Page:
There is never any cost to the women taking part; all the programs are offered free, with funding coming from the Sisters of St. Joseph of Concordia, a handful of grants and individual donations. The QuiltFest marks the first time proceeds from an event will benefit the center.

Sponsors of the KS 150 QuiltFest include the Knot-Tea Ladies Quilt Guild of Glasco, Kan., Cloud County Convention and Tourism, Sisters of St. Joseph of Concordia, Stained Glass Stitchers of Concordia, Concordia Lutheran Church  and Living Hope Foursquare Church.

Comments

5 Responses to “Volunteers, staff turn Motherhouse into quilt exhibit hall”

  1. Liebe Pellerin on October 6th, 2011 10:46 am

    I just came back from a “preview” of the quilt show. It’s an experience of a lifetime….such beauty, such dedication and skill. “Oh, beauty, ever ancient ever new” ! Thanks for the quilters and all the volunteers who lent a helping hand for such a display.

  2. Ellen Roche Lewelling on October 6th, 2011 9:57 am

    Wow! the pictures are wonderful. My daughter, Leah, and I are both quilters but are unable to drive to Concordia for the show,although we would love to! The pictures are so inviting!! Congratulations!

  3. Rosemary Foreman on October 6th, 2011 9:48 am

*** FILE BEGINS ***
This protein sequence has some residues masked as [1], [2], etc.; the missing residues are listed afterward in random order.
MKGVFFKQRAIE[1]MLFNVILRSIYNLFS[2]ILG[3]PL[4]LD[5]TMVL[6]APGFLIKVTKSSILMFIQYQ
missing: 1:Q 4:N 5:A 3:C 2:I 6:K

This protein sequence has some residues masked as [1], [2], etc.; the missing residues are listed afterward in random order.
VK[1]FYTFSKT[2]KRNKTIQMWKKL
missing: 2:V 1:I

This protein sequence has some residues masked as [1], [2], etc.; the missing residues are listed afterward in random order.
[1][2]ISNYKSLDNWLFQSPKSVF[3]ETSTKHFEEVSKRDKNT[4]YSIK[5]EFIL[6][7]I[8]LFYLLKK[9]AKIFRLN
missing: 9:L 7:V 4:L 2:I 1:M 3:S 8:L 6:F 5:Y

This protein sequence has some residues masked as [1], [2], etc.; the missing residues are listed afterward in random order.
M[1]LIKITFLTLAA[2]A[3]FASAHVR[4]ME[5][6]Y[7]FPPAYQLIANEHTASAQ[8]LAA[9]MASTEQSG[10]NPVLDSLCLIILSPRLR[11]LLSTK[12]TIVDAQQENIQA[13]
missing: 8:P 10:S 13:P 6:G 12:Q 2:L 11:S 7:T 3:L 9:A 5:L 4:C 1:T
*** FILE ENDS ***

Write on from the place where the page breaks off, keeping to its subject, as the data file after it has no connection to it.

I had just about talked myself out of coming to the QuiltFest, but now with the pictures I may need to gas-up my car anyway.

  4. Jeanette Wasinger, csj on October 6th, 2011 8:07 am

    What great pictures! I was concerned when I thought of the beauty of quilts. I can look at one for a long time and I see the elegance. To focus on 200 quilts is almost too much beauty! But, what a gift to be in their midst. They have all been made with dedication, creativity, love and great patience to work until the details bring it to a finished work of art! The Motherhouse auditorium, the auditorium foyer, and the south dining room give the quilts a place to feel at home! I am eager to see the Living Hope Foursquare Church display. What a wonderful event for Concordia!

  5. Loretta Jasper on October 2nd, 2011 6:59 am

    Sorry I will miss it. My family of quilters will be well represented: Marilyn Hunt (sister), Leona Flavin (sister), Karin O’Rielly (neice).

    Signed,
    THE non-quilter